13 February 2017
A CHOICE shadow shop of 240 pharmacies including Priceline, Chemist Warehouse and Terry White Chemmart has found many pharmacists are recommending alternative medicines that have little to no scientific evidence to prove their effectiveness.
"Our mystery shoppers were asked to approach the prescription dispensing counter and ask for advice from the pharmacist about feeling stressed," says CHOICE head of media, Tom Godfrey.
"When a pharmacist was asked if there was something they could recommend for stress, worryingly 26% of pharmacists recommended products based on Bach flower remedies and 3% recommended homeopathic products, for which there is no evidence of effectiveness.
"Products containing a B group vitamin complex, for which there is some evidence it may help, were the most commonly recommended products (46%).
"Other frequently recommended products were St John’s Wort (11%) and Valerian (15%). However, there is no good evidence they help with stress, though valerian may help with stress-related insomnia."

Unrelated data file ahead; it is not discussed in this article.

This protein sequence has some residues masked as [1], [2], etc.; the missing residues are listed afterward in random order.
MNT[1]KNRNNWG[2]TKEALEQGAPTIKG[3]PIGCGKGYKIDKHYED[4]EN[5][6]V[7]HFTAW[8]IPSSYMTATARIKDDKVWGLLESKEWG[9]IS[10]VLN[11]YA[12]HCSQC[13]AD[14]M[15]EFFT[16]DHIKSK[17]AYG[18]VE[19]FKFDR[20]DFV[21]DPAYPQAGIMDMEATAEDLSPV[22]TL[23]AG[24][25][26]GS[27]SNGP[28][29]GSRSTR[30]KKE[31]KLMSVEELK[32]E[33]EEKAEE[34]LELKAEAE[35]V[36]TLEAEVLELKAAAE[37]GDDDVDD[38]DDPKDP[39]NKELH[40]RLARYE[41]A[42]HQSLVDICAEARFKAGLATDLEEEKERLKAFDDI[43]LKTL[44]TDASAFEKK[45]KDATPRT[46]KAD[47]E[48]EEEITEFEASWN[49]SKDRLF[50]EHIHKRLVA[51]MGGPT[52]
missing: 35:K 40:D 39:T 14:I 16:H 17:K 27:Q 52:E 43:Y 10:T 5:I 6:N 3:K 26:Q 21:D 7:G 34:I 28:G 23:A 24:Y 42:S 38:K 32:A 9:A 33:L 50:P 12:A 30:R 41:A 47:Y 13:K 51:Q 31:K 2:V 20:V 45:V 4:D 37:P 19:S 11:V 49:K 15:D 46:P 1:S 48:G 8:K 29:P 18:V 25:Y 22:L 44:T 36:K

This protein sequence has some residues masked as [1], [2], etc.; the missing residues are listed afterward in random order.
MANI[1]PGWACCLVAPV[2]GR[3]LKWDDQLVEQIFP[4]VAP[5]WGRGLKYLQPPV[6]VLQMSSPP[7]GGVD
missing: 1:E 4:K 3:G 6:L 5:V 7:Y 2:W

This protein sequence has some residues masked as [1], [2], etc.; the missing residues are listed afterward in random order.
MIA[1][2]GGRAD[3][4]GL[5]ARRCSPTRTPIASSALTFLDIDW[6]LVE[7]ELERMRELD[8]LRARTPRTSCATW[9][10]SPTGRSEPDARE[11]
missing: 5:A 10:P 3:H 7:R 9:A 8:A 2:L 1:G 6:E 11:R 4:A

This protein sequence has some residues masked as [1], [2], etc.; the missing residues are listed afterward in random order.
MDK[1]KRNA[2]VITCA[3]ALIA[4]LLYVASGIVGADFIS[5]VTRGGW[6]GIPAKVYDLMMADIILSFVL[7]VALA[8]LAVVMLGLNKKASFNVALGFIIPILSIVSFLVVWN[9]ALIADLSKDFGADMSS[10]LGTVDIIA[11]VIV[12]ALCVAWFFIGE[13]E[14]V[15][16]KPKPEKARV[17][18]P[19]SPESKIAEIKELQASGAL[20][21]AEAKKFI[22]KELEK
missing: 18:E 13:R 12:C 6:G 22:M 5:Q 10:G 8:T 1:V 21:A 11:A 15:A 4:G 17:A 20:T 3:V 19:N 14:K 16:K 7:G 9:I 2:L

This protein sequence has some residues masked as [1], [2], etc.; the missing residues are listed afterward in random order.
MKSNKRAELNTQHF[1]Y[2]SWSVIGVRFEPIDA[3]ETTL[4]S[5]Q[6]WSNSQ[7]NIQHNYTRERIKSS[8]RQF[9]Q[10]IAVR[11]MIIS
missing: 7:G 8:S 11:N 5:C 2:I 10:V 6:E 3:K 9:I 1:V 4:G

Having received a recommendation, the CHOICE shoppers asked what was in the product and how it worked, with half of all questions about the composition met with an answer that the product consisted of "natural" ingredients including plants, flowers and herbs.
"For 59% of shoppers, assurance that the product works was given without any suggestion of supporting evidence and 24% were told the recommended product scientifically works,"says Mr Godfrey.
"Pharmacists enjoy a huge level of trust from the community and the industry is a strong advocate for its role in Australia’s health care system.
"It's deeply concerning that the explanation for the recommendations were often vague and lacked scientific evidence to support their effectiveness."
The full results of the shadow shop can be viewed at: choice.com.au/pharmacyshadowshop
• Seek more information about the nature of your symptoms
• Recommend evidence-based solutions
• Advise you to see a doctor if appropriate
Media contact: Tom Godfrey, CHOICE, Head of Media and Spokesperson: 0430 172 669